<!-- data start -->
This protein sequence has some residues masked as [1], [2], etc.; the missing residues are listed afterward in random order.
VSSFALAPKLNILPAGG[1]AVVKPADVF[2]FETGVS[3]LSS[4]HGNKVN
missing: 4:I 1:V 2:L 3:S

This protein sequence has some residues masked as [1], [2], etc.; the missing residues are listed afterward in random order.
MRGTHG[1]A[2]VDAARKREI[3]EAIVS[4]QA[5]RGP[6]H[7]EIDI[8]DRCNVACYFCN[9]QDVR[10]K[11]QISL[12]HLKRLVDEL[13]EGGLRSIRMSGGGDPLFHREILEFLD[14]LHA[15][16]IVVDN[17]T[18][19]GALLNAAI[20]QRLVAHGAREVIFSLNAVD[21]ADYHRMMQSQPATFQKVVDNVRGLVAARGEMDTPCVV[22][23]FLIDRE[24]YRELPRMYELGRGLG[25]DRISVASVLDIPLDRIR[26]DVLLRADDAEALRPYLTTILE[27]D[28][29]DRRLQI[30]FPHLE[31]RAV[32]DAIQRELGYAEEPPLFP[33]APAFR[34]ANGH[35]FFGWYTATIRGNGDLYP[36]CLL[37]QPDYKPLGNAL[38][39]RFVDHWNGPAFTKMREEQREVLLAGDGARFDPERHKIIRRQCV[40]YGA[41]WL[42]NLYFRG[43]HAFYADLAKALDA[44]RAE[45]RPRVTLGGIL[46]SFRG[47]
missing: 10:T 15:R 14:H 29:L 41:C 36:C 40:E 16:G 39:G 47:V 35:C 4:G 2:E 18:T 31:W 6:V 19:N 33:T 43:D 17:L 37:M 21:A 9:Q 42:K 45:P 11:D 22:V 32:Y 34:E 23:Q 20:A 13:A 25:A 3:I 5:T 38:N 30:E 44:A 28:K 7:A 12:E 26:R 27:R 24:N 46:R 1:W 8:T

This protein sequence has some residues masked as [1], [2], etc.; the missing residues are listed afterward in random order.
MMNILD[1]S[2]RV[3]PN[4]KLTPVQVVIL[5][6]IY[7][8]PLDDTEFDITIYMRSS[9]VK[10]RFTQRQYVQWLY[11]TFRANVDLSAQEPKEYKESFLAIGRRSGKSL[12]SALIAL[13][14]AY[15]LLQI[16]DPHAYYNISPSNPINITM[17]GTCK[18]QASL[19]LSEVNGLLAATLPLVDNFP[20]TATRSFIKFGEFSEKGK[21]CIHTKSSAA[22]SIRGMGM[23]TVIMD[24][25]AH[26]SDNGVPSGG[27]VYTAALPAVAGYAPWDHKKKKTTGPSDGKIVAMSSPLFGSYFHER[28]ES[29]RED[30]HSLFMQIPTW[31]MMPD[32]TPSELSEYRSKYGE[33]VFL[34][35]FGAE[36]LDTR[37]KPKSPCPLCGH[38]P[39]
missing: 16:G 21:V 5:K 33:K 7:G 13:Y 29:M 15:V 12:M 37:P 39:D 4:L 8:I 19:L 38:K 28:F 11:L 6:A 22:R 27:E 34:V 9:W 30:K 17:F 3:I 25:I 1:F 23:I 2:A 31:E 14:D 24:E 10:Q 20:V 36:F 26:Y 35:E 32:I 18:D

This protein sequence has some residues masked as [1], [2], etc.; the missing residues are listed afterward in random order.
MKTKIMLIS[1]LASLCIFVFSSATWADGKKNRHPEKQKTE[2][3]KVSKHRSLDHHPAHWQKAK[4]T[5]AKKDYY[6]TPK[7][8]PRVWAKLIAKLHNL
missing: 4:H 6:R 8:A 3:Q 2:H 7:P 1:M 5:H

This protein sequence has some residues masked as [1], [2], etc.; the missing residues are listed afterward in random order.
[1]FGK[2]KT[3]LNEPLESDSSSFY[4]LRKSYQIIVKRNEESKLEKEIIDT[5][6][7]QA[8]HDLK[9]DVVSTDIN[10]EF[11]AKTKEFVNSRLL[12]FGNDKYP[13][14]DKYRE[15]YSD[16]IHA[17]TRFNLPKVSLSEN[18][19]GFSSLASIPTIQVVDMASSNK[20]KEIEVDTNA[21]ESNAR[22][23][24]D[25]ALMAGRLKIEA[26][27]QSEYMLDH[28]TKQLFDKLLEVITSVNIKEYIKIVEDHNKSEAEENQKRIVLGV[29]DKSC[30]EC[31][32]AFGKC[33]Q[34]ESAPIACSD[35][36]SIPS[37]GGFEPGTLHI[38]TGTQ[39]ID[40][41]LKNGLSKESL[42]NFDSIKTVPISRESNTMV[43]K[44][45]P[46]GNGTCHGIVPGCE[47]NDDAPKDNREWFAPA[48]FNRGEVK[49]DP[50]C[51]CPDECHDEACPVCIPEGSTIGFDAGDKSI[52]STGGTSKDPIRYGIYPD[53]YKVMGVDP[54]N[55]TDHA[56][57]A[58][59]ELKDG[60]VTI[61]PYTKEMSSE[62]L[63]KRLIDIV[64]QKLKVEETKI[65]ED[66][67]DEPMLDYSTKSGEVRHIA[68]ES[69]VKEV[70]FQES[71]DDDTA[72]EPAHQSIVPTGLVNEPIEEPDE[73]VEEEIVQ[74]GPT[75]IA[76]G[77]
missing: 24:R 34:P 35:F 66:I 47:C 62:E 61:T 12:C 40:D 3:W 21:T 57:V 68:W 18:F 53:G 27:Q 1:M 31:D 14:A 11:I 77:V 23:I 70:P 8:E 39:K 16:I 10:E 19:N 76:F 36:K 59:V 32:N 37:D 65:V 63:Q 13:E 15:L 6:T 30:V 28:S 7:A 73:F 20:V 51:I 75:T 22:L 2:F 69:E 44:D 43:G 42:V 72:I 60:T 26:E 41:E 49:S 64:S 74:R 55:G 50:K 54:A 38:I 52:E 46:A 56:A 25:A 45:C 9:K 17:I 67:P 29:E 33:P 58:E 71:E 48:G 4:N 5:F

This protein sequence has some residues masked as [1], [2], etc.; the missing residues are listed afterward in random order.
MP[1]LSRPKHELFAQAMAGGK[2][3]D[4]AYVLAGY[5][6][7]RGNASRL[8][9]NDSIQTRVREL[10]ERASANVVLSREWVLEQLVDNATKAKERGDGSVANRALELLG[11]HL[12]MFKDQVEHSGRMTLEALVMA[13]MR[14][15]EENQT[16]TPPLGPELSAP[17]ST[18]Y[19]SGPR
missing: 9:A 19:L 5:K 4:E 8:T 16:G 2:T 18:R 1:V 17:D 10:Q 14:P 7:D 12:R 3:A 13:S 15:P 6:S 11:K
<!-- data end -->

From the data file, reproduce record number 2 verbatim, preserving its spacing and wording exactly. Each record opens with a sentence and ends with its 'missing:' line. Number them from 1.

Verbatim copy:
This protein sequence has some residues masked as [1], [2], etc.; the missing residues are listed afterward in random order.
MRGTHG[1]A[2]VDAARKREI[3]EAIVS[4]QA[5]RGP[6]H[7]EIDI[8]DRCNVACYFCN[9]QDVR[10]K[11]QISL[12]HLKRLVDEL[13]EGGLRSIRMSGGGDPLFHREILEFLD[14]LHA[15][16]IVVDN[17]T[18][19]GALLNAAI[20]QRLVAHGAREVIFSLNAVD[21]ADYHRMMQSQPATFQKVVDNVRGLVAARGEMDTPCVV[22][23]FLIDRE[24]YRELPRMYELGRGLG[25]DRISVASVLDIPLDRIR[26]DVLLRADDAEALRPYLTTILE[27]D[28][29]DRRLQI[30]FPHLE[31]RAV[32]DAIQRELGYAEEPPLFP[33]APAFR[34]ANGH[35]FFGWYTATIRGNGDLYP[36]CLL[37]QPDYKPLGNAL[38][39]RFVDHWNGPAFTKMREEQREVLLAGDGARFDPERHKIIRRQCV[40]YGA[41]WL[42]NLYFRG[43]HAFYADLAKALDA[44]RAE[45]RPRVTLGGIL[46]SFRG[47]
missing: 10:T 15:R 14:H 29:L 41:C 36:C 40:E 16:G 39:G 47:V 35:C 4:G 2:E 18:T 31:W 6:V 19:N 33:T 43:D 17:L 37:M 21:A 9:Q 42:K 45:P 11:D 22:V 32:Y 34:E 23:Q 20:A 13:A 25:A 3:I 5:T 38:N 30:E 44:A 28:K 7:A 12:E 26:R 27:R 24:N 46:R 1:W 8:T